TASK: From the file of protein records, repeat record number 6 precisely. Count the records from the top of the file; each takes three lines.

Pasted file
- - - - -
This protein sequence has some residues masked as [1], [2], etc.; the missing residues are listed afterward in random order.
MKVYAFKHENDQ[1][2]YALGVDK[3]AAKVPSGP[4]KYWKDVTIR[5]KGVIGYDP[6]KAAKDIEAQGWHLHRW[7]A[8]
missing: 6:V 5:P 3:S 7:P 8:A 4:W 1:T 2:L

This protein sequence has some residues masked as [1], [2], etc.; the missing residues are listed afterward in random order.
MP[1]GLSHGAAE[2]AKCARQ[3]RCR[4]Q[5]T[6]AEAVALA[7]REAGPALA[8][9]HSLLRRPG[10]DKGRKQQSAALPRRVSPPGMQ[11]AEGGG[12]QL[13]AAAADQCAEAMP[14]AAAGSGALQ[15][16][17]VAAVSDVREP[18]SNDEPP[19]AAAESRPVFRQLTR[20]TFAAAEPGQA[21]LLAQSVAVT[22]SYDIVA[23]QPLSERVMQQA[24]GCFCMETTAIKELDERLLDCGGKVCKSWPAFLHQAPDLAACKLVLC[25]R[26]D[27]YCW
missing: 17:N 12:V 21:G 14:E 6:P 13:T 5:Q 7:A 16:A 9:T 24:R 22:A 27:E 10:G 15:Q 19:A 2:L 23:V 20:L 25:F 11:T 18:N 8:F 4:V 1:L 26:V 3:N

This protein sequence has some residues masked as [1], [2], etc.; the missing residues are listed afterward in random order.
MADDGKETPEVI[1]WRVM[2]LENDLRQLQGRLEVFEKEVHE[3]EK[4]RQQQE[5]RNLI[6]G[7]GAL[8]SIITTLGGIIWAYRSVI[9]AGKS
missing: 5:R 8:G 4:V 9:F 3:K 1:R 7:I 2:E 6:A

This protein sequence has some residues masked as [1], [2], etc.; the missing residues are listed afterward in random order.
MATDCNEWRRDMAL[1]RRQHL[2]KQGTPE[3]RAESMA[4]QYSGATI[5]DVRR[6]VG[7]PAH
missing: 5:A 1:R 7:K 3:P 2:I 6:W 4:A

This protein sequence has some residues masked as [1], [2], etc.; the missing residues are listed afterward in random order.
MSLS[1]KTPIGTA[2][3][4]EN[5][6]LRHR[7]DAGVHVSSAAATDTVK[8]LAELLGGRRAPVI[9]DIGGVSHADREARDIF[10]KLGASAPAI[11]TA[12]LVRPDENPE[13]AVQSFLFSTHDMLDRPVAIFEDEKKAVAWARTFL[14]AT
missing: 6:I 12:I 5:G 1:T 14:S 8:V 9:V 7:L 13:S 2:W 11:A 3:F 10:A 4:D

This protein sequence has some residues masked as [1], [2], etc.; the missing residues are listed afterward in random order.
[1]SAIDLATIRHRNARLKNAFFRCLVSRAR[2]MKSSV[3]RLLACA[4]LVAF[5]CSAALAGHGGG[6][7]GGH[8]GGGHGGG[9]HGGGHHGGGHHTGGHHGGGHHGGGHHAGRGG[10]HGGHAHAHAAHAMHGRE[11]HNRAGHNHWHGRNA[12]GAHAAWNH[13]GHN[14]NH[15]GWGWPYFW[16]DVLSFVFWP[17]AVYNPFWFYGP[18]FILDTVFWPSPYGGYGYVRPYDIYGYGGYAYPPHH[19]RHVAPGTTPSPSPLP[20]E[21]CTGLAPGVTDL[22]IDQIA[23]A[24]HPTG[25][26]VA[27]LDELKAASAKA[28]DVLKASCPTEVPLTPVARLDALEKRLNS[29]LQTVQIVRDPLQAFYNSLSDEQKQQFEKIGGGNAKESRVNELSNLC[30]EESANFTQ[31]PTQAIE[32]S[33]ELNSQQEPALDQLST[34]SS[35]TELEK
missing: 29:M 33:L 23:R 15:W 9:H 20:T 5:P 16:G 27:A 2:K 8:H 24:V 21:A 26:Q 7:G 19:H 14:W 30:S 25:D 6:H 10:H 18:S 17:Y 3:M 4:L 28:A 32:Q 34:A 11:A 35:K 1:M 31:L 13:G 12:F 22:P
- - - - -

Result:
This protein sequence has some residues masked as [1], [2], etc.; the missing residues are listed afterward in random order.
[1]SAIDLATIRHRNARLKNAFFRCLVSRAR[2]MKSSV[3]RLLACA[4]LVAF[5]CSAALAGHGGG[6][7]GGH[8]GGGHGGG[9]HGGGHHGGGHHTGGHHGGGHHGGGHHAGRGG[10]HGGHAHAHAAHAMHGRE[11]HNRAGHNHWHGRNA[12]GAHAAWNH[13]GHN[14]NH[15]GWGWPYFW[16]DVLSFVFWP[17]AVYNPFWFYGP[18]FILDTVFWPSPYGGYGYVRPYDIYGYGGYAYPPHH[19]RHVAPGTTPSPSPLP[20]E[21]CTGLAPGVTDL[22]IDQIA[23]A[24]HPTG[25][26]VA[27]LDELKAASAKA[28]DVLKASCPTEVPLTPVARLDALEKRLNS[29]LQTVQIVRDPLQAFYNSLSDEQKQQFEKIGGGNAKESRVNELSNLC[30]EESANFTQ[31]PTQAIE[32]S[33]ELNSQQEPALDQLST[34]SS[35]TELEK
missing: 29:M 33:L 23:R 15:W 9:H 20:T 5:P 16:G 27:A 2:K 8:H 24:V 21:A 26:Q 7:G 19:H 14:W 30:S 25:D 6:H 10:H 18:S 17:Y 3:M 4:L 28:A 32:Q 34:A 11:A 35:K 1:M 31:L 13:G 12:F 22:P